PSA: Some laptops may disable Turbo

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PSA: Some laptops may disable Turbo

Postposted on Mon Jul 01, 2013 2:59 pm

My netbook is aging and I want to make sure that, should it go out in a blaze of glory, I have a notebook in mind to replace it. Since Kabini's release I've been checking periodically for modern notebooks in the 11.6" - 13.3" range when I came across a 13.3", dual-core trinity laptop from samsung.

I was reading a review on notebookcheck.net when I noticed that a laptop with the same A6-4455M performed better on the single threaded Cinebench test. To my surprise, the author went on to say that Samsung disabled Turbo on both the Intel and AMD equipped 13.3" series 5 notebooks. I didn't think there would be any reason to do this. Surely if the laptop can run maxed out on all threads at the base clock it can Turbo when only 1 thread is maxed?

At any rate, I personally didn't know this practice was done. It could be that this is controlled by some power saving software, or that it's ingrained into the firmware but I wanted to let y'all know to double check if you're searching for a new laptop.
Last edited by Ryhadar on Tue Jul 02, 2013 8:41 am, edited 1 time in total.
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Re: PSA: Some laptops may disable Turbo

Postposted on Mon Jul 01, 2013 5:35 pm

If it's forced by the UEFI, I'd say it's borderline false advertising. Disabling one of the core features of the (arguably) most important component of a device should not be acceptable without due notice.
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Re: PSA: Some laptops may disable Turbo

Postposted on Tue Jul 02, 2013 7:23 am

Sounds like Sony disabling VT-* features on their Vaio laptops even though they had VT-* enabled CPUs. Boneheaded product segmentation.
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Re: PSA: Some laptops may disable Turbo

Postposted on Tue Jul 02, 2013 8:57 am

Yeah I agree it seems like such a waste. It's probably done to inflate battery life numbers but it makes me even more leery of notebook manufacturers. I've had my current netbook for about 5 years now and it's been fantastic but it's definitely starting to show its age (even after adding a dual core processor, SSD, and bringing the memory up to 4GB). At the moment, it's really only used for web browsing and some office use. Anything else, like light gaming or hulu/netflix/youtube really starts to bring it down and I'd really like to be able to do those things.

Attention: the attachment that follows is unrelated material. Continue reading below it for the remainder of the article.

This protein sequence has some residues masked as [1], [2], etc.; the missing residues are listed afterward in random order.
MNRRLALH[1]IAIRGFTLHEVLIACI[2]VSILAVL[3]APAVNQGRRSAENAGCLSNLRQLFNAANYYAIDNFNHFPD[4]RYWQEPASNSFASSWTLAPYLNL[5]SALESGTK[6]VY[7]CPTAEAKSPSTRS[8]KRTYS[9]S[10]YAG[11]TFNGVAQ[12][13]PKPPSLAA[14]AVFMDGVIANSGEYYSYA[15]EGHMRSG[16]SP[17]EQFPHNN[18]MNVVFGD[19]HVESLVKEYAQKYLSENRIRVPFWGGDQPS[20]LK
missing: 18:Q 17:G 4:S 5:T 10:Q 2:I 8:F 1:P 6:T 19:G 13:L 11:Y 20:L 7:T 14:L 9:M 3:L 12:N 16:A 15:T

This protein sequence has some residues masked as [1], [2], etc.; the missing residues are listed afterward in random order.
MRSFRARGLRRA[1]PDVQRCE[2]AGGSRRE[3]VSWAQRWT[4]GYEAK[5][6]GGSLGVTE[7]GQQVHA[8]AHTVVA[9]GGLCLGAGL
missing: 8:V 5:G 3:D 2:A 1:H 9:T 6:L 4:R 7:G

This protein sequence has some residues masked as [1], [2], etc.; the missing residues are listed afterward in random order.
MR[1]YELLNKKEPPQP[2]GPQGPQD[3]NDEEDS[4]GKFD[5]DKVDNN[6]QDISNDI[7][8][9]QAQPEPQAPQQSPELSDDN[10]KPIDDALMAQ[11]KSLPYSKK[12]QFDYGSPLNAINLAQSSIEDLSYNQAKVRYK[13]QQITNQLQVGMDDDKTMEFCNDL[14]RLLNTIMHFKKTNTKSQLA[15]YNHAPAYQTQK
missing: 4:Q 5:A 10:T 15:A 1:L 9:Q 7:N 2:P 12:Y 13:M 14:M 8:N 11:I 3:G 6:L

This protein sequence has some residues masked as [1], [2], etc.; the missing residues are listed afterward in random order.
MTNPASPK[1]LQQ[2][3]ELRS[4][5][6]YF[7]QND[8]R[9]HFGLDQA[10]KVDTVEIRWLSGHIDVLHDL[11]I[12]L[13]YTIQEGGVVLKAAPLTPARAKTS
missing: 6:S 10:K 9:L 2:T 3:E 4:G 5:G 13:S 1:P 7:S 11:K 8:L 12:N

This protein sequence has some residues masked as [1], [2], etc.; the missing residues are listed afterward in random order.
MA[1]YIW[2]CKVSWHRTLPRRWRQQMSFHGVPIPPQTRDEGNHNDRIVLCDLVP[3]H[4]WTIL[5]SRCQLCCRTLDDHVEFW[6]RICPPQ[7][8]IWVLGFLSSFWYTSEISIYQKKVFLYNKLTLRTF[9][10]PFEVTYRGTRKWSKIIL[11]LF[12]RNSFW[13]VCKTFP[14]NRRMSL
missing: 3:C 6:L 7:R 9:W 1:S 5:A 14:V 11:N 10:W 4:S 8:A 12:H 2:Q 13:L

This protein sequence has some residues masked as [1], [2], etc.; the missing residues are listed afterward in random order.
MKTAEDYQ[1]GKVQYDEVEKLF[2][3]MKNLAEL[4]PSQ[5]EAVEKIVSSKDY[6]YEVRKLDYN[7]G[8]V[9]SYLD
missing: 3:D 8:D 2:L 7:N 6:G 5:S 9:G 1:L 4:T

I just wish it were as easy as building your own PC -- as odd as that is to say. All the specs are there. You just get what you buy. Ideally, I'd love a 11.6"-13.3" laptop with Trinity/Richland and a user replaceable battery, hard drive, WLAN card and memory at around $500. I'd be willing to swap for a dual core kabini as well. I don't think I'm asking all that much. :lol:
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Re: PSA: Some laptops may disable Turbo

Postposted on Tue Jul 02, 2013 9:37 am

Well if the practice is done for the consumer it is to raise battery life and reduce heat. With core turning on and off and turning the clock up then the CPU will produce more heat and fluctuate in power, which could degrade the battery and internals faster. However, I feel like the it may be done maliciously to the consumer so they manufacturer can inflate battery life numbers or something of sort.
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Re: PSA: Some laptops may disable Turbo

Postposted on Tue Jul 02, 2013 2:40 pm

I serviced a bad CPU fan on a friend's ASUS laptop....Ivy i3 IIRC. Anyway, I fired up Prime95 to see what the fan sounded like under load when she first handed it to me. Much to my surprise, the CPU never ran any faster than ~750MHz. (that particular chip was around 3.1GHz max frequency) Temps were obviously fine although the fan bearing was indeed dying. After replacing the HSF, I discovered that ASUS' bloatware had added it's own batch of power profiles that could not be overridden...even by setting to Windows' "balanced" profile. After uninstalling the antagonist software, everything went back to normal. I wonder if Samsung had something similar in the review model that the reviewer didn't catch.
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Re: PSA: Some laptops may disable Turbo

Postposted on Tue Jul 02, 2013 4:16 pm

For what it's worth, on my rMBP while overclocking in windows (read that people had been successful, turns out the GPU has loads of headroom!), if you don't limit CPU usage to 95% (in advanced power options) - which I believe disables turbo boost, one of the cores goes nuts and ends up 105-106c. Usually tops out at about 90 while gaming. Never gets that hot under OSX, maybe it's a bit smarter at scaling back once it gets hot..? Or is always disabled under that too..
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